FOSAMAX (alendronate sodium) is used to prevent and reverse bone loss, called osteoporosis, and to treat Paget's disease, a disorder marked by bone destruction and deformity. The typical patient taking FOSAMAX is a postmenopausal woman who is at risk for developing osteoporosis or who has already been diagnosed with the condition. Some men may also develop osteoporosis.
FOSAMAX belongs to a class of drugs called bisphosphonates–which also includes drugs Actonel, Boniva and Reclast, among others. FOSAMAX works by reducing bone degeneration, a process referred to as "resorption." Related to natural bone-regulating chemicals, the drug does not inhibit bone mineralization. Consequently, one can take alendronate sodium along with calcium and vitamin D supplements and see some bone mineralization. Unfortunately, the human body does not absorb the drug well, and much of it is excreted through the kidneys.
FOSAMAX, which is the brand name for alendronate, was approved by the U.S. Food and Drug Administration (FDA) in 1995 to treat postmenopausal osteoporosis and Paget's disease, which is a chronic, focal skeletal disorder characterized by greatly increased and disorderly bone remodeling. Since its approval, FOSAMAX has been taken by millions of men and women. It was first manufactured by Merck & Co., whose patent expired in 2008. It is now also manufactured by Barr Pharmaceuticals.
Harmful Side Effects Include Jaw Bone Decay and Femur Fractures
Rather than increasing bone density and strengthening bones, in some cases FOSAMAX has actually caused a deterioration of the jaw bone or contributed to femur fractures. Despite this, neither Merck nor generic manufacturers have issued a recall on bisphosphonates.
Osteonecrosis of the Jaw
Since 2000, the FDA has known about FOSAMAX's tendency to cause osteonecrosis of the jaw (ONJ) when bisphosphonates are given to cancer patients. ONJ is a painful, disfiguring bone disease that affects people's jaw bones; specifically the bone mass in the mandible (lower jaw bone) and maxilla (upper jaw bone) die. Usually this is caused by a badly performed tooth extraction procedure that leaves a portion of jaw bone exposed. It then becomes infected and the jaw bone begins dying off. In extreme circumstances, the patient's jaw bone must be removed to prevent further bone damage. The FDA monitored ONJ and required a label change on FOSAMAX in 2005.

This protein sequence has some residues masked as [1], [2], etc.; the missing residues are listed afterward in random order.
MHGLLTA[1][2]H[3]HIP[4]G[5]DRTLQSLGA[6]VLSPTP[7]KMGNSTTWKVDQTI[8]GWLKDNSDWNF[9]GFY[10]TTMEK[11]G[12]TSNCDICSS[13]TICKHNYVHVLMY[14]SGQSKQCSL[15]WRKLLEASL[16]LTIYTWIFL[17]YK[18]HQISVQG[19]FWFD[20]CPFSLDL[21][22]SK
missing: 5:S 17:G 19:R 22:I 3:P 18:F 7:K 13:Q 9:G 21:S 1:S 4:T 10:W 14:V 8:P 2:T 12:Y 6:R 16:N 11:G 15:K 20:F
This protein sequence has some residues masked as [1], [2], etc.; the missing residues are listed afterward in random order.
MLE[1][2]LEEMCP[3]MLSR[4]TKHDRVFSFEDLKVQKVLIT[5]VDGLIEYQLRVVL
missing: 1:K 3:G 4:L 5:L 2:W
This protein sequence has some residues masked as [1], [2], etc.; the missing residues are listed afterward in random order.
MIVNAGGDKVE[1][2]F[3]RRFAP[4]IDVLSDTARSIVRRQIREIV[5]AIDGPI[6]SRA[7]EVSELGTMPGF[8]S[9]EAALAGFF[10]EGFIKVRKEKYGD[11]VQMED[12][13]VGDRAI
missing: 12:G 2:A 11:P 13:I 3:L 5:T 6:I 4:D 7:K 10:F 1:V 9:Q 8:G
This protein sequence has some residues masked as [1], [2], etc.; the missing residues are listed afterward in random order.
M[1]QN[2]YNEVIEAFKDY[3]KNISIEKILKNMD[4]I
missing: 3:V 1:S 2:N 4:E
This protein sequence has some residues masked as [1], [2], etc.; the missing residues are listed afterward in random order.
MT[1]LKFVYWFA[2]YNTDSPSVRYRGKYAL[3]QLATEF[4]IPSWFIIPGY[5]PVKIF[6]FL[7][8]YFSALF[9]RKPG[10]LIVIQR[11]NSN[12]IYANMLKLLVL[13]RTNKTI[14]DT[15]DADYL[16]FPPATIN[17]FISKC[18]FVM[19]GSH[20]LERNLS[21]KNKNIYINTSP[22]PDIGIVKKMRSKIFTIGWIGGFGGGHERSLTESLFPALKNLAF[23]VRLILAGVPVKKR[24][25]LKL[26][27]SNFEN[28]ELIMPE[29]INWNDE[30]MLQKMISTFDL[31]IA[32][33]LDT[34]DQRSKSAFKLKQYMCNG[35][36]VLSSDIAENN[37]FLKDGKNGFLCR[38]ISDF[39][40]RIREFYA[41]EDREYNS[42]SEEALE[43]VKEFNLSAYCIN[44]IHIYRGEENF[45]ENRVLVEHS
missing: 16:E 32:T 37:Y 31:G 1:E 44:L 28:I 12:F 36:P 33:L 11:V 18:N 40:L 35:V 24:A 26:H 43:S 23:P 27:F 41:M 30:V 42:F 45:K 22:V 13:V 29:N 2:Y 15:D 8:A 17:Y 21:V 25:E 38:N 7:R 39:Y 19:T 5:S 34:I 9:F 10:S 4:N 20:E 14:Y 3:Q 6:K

At present, there is no cure for ONJ, although oral rinses and antibiotics may be useful in controlling inflammation and pain (J Oral Maxillofac Surg., 2005 Nov; 63(11): 1567–75). Dentists and oral surgeons are cautious about performing tooth extractions or other dental procedures on patients taking bisphosphonates, fearing that this work could trigger jaw damage (Spec Care Dentist 2006, Jan–Feb; 26(1): 8–12).
At Long Island Jewish Medical Center in New York, Dr. Salvatore Ruggiero and other researchers reviewed the records of 63 patients with either osteoporosis or cancer who developed osteonecrosis of the jaw during the period from February 2001 through November 2003. All 63 patients had taken bisphosphonates for at least one year (J Oral Maxillofac Surg., 2004 May; 62(5): 527–34). In prior times, the medical center rarely encountered patients with ONJ, generally treating only one or two such cases per year. A review article from researchers at the Harvard School of Dental Medicine concluded that patients who receive intravenous injections of bisphosphonates increase their risk of developing ONJ by up to 10%. They were not able to calculate the exact increased risk posed by FOSAMAX and other bisphosphonates that are taken by mouth, but felt that these drugs could cause serious complications and that their use should be very carefully monitored (Ann Intern Med. 2006 May 16;144(10): 753–61). Merck's prescribing instructions for FOSAMAX did mention ONJ, but not in the prominent section entitled "Warnings." Rather, the information was buried under "Precautions."
More recently, a study conducted by the American Society for Bone and Mineral Research (ASBMR) found that FOSAMAX use correlates to sudden unusual bone fractures, particularly in the thigh bone (femur). The FDA refers to these as subtrochanteric and diaphyseal femur fractures, and on October 13, 2010, it announced that it would require a labeling change to all bisphosphonate products, including FOSAMAX. Atypical subtrochanteric femur fractures are very rare, but they appear more common among long-term FOSAMAX users. The ASBMR study investigated 310 cases of atypical femur fractures, finding that 291 of them were on bisphosphonate s. FOSAMAX users who experience any thigh pain should contact their physicians promptly.
Additional FOSAMAX Side Effects
FOSAMAX's side effects can be considerable, even after the patient stops taking the drug. This is because FOSAMAX and other bisphosphonates are incorporated into the skeleton without being degraded and persist for a long period of time. Alendronate, the main ingredient in FOSAMAX, has a half life of up to 12 years (Int J Clin Pract Suppl., 1999 Apr; 101: 18–26).
Besides increasing the risk of osteonecrosis of the jaw and femur fractures, FOSAMAX may cause severe digestive reactions, including irritation, inflammation, or ulcers of the esophagus, which is the tube connecting the throat to the stomach. Patients may also experience pain in the stomach area. Other FOSAMAX side effects include nausea, vomiting, constipation, diarrhea, gas, headaches and bone, muscle and joint pain.
Your Legal Options
Our attorneys are currently evaluating the legal claims of people who have taken FOSAMAX and developed serious jaw bone complications, osteonecrosis of the jaw, femur fractures, or other serious side effects. If you or a loved one have developed these conditions while taking FOSAMAX or after you stopped taking the drug, please contact us through this simple form or our toll–free number, 866–809–5240.